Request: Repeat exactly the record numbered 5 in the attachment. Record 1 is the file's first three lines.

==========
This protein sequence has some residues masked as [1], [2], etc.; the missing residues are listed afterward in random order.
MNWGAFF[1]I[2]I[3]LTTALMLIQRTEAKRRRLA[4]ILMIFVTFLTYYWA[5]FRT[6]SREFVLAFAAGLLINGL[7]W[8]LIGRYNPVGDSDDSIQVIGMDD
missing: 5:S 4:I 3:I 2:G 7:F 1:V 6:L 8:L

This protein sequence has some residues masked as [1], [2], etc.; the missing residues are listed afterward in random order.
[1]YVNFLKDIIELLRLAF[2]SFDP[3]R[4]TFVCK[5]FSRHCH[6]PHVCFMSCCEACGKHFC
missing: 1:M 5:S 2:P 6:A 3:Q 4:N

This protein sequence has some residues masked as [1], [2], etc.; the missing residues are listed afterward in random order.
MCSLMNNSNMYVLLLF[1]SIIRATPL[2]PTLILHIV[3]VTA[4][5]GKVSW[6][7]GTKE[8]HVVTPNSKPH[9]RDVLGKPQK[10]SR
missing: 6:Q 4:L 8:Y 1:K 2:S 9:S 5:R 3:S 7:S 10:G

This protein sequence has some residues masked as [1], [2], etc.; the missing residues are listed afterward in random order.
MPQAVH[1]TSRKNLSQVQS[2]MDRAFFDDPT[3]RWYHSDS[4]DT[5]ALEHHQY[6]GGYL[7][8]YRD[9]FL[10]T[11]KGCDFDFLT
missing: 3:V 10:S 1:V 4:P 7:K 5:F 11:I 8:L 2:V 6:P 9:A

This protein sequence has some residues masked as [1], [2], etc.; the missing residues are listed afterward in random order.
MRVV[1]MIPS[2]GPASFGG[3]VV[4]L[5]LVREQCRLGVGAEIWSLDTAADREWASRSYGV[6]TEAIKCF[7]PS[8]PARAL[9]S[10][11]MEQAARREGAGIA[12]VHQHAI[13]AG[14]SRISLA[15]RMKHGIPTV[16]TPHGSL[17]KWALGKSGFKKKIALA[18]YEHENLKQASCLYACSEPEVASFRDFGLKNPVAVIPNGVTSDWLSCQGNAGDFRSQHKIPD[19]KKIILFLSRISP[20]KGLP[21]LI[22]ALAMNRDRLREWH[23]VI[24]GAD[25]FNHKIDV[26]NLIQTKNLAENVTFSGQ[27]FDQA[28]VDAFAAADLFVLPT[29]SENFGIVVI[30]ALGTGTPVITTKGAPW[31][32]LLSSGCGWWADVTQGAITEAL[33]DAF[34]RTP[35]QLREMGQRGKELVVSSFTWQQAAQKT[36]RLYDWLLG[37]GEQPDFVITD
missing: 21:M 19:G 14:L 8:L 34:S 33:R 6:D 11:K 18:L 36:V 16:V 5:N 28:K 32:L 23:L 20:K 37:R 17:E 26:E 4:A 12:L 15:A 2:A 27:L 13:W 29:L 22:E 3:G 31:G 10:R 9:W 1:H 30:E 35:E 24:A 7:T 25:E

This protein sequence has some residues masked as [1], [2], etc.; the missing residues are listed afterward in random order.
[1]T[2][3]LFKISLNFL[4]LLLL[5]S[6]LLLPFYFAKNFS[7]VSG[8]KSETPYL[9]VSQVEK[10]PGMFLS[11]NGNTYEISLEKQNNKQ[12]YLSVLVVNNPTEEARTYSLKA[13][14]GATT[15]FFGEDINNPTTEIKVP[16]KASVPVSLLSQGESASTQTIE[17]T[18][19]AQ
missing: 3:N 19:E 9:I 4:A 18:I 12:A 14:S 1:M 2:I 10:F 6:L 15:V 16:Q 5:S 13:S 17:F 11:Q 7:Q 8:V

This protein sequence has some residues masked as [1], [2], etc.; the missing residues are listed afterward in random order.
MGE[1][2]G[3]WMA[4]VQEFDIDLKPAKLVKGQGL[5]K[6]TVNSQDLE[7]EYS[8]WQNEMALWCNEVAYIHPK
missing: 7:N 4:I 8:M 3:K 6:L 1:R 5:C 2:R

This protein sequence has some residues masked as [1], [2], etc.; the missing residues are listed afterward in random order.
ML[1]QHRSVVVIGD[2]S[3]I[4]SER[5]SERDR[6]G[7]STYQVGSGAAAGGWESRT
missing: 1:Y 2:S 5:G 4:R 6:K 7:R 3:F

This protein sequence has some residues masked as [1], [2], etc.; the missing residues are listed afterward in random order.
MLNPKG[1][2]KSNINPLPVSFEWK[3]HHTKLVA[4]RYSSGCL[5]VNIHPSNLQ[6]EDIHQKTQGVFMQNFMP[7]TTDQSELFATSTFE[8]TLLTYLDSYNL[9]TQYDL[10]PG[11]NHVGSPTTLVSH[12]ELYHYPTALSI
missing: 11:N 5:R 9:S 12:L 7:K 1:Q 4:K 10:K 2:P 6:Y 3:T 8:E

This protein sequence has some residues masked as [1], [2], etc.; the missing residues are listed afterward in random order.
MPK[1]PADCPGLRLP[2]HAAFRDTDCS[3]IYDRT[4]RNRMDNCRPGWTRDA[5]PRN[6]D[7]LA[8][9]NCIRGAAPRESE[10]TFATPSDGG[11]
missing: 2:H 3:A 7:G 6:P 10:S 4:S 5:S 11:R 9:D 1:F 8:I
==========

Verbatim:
This protein sequence has some residues masked as [1], [2], etc.; the missing residues are listed afterward in random order.
MRVV[1]MIPS[2]GPASFGG[3]VV[4]L[5]LVREQCRLGVGAEIWSLDTAADREWASRSYGV[6]TEAIKCF[7]PS[8]PARAL[9]S[10][11]MEQAARREGAGIA[12]VHQHAI[13]AG[14]SRISLA[15]RMKHGIPTV[16]TPHGSL[17]KWALGKSGFKKKIALA[18]YEHENLKQASCLYACSEPEVASFRDFGLKNPVAVIPNGVTSDWLSCQGNAGDFRSQHKIPD[19]KKIILFLSRISP[20]KGLP[21]LI[22]ALAMNRDRLREWH[23]VI[24]GAD[25]FNHKIDV[26]NLIQTKNLAENVTFSGQ[27]FDQA[28]VDAFAAADLFVLPT[29]SENFGIVVI[30]ALGTGTPVITTKGAPW[31][32]LLSSGCGWWADVTQGAITEAL[33]DAF[34]RTP[35]QLREMGQRGKELVVSSFTWQQAAQKT[36]RLYDWLLG[37]GEQPDFVITD
missing: 21:M 19:G 14:L 8:L 34:S 33:R 6:D 11:K 18:L 36:V 16:V 5:N 28:K 32:L 23:L 20:K 37:R 17:E 26:E 4:A 12:L 15:A 2:A 27:L 13:W 29:L 22:E 3:G 31:G 10:R 9:W 1:H 30:E 35:E 24:A 7:T 25:E